The propagation of domain walls in magnetic wires is strongly affected by the wire materials, dimensions, and stray fields from adjacent magnetic structures. The wire shape has a major influence on the reliability of the propagation behavior and determines whether the propagation is stochastic or well controlled. We investigate the effect of anti-notches as they act in general as obstacles for a moving domain wall, which has to expand while passing the wider structure. In the special case of current driven domain wall motion the current density (as the main driving force) is also reduced at an antinotch. Depending on the material anti-notches have been shown to exhibit a reduced depinning threshold compared to notch-shaped obstacles. We have used both simulations and experimental work to examine systematically the propagation of domain walls past antinotches to map a reliable regime of operation.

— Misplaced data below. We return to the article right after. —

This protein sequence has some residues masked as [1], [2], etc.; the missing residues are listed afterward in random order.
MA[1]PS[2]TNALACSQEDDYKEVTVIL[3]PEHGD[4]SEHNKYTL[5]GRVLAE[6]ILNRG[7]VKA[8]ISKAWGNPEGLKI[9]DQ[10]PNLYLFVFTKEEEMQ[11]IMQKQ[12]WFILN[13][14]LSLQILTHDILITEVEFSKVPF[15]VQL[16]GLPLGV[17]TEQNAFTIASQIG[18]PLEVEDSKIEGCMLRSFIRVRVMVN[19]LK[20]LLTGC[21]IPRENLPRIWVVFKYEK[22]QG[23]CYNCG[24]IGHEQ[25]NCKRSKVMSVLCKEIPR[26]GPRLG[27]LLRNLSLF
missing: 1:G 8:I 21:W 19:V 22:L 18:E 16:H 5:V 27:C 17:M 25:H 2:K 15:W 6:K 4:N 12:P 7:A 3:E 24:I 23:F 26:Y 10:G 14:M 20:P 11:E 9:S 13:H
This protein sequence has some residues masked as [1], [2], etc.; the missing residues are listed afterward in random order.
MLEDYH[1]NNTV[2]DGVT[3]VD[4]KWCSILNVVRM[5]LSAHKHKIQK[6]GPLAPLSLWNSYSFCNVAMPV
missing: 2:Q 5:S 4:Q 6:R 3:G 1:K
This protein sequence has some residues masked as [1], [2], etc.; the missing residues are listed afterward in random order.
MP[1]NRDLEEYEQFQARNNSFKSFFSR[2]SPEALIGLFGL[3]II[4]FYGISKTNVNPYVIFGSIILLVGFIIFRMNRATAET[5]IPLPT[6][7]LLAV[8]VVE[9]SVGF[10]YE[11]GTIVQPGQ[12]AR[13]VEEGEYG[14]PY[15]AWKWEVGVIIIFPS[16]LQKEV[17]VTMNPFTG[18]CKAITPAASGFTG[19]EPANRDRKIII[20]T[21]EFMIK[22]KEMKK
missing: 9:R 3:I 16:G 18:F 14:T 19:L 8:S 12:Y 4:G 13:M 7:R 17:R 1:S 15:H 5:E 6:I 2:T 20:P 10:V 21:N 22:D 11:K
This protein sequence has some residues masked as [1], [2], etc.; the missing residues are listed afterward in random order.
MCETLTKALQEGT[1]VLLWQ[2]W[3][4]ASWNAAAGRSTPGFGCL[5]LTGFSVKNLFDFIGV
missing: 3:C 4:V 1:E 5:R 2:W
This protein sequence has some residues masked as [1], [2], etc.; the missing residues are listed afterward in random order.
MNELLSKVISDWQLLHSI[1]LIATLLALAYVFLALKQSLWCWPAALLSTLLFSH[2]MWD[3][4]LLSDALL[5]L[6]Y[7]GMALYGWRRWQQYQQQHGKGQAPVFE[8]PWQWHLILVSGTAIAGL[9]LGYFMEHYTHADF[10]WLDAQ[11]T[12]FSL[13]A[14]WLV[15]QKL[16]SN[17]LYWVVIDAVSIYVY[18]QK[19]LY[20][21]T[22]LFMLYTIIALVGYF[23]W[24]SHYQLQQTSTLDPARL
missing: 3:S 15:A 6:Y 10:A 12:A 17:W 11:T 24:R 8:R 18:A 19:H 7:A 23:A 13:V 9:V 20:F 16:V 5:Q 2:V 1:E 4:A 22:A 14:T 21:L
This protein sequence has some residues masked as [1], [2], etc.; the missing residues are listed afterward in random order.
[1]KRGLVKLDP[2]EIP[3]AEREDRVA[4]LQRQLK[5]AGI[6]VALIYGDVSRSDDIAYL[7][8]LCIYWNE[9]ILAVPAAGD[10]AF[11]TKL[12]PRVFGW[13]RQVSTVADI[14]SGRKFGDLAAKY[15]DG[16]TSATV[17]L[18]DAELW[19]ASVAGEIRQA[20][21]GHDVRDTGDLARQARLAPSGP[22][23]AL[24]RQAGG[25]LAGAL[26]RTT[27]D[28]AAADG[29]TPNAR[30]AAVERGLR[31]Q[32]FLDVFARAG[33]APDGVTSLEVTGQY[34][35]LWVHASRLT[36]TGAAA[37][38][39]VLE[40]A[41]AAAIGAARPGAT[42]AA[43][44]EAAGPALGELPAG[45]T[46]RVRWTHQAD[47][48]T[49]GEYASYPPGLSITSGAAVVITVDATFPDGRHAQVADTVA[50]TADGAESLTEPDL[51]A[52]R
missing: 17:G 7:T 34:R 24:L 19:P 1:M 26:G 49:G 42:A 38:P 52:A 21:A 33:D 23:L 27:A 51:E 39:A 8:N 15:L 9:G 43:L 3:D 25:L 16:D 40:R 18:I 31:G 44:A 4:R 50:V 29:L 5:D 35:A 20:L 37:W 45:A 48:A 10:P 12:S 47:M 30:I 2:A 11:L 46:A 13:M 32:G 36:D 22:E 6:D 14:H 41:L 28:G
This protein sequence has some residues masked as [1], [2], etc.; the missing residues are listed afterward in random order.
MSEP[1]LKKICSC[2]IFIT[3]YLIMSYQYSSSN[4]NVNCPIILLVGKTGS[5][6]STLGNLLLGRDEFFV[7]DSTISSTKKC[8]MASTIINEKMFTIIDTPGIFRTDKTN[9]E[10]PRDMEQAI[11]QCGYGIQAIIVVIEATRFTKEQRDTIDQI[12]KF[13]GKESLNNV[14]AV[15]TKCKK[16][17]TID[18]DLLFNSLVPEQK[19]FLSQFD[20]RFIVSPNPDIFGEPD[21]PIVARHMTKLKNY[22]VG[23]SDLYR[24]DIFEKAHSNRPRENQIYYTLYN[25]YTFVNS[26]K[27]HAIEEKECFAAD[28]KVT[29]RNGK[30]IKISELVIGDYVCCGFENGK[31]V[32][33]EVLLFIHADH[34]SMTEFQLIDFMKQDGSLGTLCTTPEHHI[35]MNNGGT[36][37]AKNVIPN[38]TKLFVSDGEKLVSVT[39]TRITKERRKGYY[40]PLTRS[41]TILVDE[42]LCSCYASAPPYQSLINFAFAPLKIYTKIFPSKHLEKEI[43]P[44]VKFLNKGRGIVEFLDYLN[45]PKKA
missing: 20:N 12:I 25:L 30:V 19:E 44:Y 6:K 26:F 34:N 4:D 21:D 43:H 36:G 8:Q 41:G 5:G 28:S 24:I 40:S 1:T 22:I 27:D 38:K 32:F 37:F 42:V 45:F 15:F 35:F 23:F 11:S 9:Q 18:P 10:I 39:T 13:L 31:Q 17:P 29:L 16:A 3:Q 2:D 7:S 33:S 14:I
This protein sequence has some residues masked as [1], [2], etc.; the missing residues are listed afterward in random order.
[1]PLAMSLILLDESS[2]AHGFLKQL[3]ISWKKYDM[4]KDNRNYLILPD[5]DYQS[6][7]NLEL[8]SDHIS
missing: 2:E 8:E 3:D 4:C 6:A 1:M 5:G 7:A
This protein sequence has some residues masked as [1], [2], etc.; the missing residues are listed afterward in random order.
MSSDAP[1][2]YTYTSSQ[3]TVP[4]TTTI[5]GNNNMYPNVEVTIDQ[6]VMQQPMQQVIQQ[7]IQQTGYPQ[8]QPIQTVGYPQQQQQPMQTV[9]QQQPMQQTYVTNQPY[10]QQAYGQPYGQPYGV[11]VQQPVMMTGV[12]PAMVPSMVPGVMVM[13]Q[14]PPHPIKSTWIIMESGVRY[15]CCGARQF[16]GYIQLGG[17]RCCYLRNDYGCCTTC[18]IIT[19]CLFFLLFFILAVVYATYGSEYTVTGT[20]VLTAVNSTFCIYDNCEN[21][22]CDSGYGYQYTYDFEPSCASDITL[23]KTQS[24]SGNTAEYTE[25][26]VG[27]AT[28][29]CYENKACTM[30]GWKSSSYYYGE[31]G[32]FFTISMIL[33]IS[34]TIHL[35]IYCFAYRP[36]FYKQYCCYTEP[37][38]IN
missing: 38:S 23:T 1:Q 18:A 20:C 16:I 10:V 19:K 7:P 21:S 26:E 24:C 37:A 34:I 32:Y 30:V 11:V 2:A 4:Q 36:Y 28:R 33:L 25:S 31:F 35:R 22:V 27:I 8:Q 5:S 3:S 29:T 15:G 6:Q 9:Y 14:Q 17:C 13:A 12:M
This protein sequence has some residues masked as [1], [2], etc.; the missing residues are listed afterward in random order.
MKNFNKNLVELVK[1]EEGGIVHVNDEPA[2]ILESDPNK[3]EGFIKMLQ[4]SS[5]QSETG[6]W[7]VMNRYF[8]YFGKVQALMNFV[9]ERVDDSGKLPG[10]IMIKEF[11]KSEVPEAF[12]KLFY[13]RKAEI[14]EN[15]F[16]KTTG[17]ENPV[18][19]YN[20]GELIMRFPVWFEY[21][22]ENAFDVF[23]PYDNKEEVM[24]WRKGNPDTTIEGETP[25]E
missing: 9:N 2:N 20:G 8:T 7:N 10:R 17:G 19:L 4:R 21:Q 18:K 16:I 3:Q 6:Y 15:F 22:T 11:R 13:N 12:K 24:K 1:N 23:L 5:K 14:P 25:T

We also found that tapering of the edge of the wire has important effects on domain wall structure and dynamics. Modeling shows that it stabilizes transverse walls, and incrases the current at which Walker Breakdown takes place, allowing higher domain wall velocities. Tapering can also change the anisotropy of the material, which is a thickness dependent effect. For example in Co/Pd multilayers the perpendicular anisotropy is smaller at a tapered edge, giving sites for reverse domain nucleation, whereas in FePt L10 films the anisotropy is higher at the edge.